The majestic golden tussock hills, dramatic river gorges and weird schist rock outcrops of ‘Central’ make it a most memorable wine trail destination.

Central Otago at latitude 45′ south is the southernmost commercial wine region in the world. This is a region of climatic extremes and New Zealand’s only true continental climate zone. Summer is typically very hot while autumn is short and winter brings a succession of ice-cold days. New Zealand’s characteristic maritime climate has no moderating influence in this sheltered inland area.

Distinctive climatic factors are matched by dramatically different soil structures with very heavy deposits of mica and schists with thick silt loams. The dominant grape variety is Pinot Noir followed by Chardonnay, Sauvignon Blanc and Riesling. The wines are noticeably different from those of northerly regions, expressing a special intensity and vibrancy that characterises cool climate wines. The grapes are usually picked in mid to late April, which is around six weeks later than the grape harvest in the warm, humid North Island regions. Central Otago’s reputation for high quality wines has been enhanced by an award for the world’s best Pinot Noir. There are around 40 wineries in the region and half of these are open to the public.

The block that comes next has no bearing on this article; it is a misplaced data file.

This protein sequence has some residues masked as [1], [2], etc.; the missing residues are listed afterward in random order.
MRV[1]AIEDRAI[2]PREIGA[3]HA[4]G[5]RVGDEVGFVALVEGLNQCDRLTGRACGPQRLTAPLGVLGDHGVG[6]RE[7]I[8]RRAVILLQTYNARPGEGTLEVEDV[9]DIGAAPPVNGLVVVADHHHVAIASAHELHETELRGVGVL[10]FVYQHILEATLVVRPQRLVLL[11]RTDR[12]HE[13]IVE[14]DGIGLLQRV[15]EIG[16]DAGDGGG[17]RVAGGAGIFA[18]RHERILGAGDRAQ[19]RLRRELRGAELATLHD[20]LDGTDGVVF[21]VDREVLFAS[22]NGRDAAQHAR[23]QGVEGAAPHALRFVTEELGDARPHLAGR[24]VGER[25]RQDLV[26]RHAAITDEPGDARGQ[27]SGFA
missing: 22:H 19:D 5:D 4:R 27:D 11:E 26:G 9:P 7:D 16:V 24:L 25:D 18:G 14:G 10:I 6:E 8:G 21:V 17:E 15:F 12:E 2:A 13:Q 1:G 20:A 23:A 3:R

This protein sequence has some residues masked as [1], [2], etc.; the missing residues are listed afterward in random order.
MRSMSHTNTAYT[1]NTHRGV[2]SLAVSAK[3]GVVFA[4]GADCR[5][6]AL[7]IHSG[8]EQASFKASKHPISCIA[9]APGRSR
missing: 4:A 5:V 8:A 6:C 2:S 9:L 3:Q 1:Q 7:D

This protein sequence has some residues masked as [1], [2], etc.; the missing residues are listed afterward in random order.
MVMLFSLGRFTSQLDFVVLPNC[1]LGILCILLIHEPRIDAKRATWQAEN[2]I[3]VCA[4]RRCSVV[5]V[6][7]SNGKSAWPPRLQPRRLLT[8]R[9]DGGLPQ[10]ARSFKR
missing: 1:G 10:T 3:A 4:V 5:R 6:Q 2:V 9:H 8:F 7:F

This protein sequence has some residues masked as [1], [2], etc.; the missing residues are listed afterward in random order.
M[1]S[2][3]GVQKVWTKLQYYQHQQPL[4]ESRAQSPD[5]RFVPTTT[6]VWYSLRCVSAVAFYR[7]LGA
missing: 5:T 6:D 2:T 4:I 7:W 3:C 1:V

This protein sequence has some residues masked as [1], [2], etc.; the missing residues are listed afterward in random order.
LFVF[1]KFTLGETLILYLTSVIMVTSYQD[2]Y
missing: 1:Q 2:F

Four separate wine trails can be identified so several days can be spent touring the countryside. The Queenstown and Arrowtown trail offers rich variety with wines as dramatic as the landscape itself. You can even sample wines in the surreal atmosphere of New Zealand’s largest underground wine cave. The Cromwell and Bannockburn trail passes through stunning scenery along the Kawarau River Gorge and Lake Dunstan. The Wanaka trail embraces just a few boutique wineries and the Clyde/Alexander trail has ten wineries plus a fascinating heritage of gold mining. The dry, rocky soils that once gave up gold nuggets, are now yielding a harvest of liquid gold.

Central’s dramatic scenery and fine wines invariably leave a deep impression on visitors.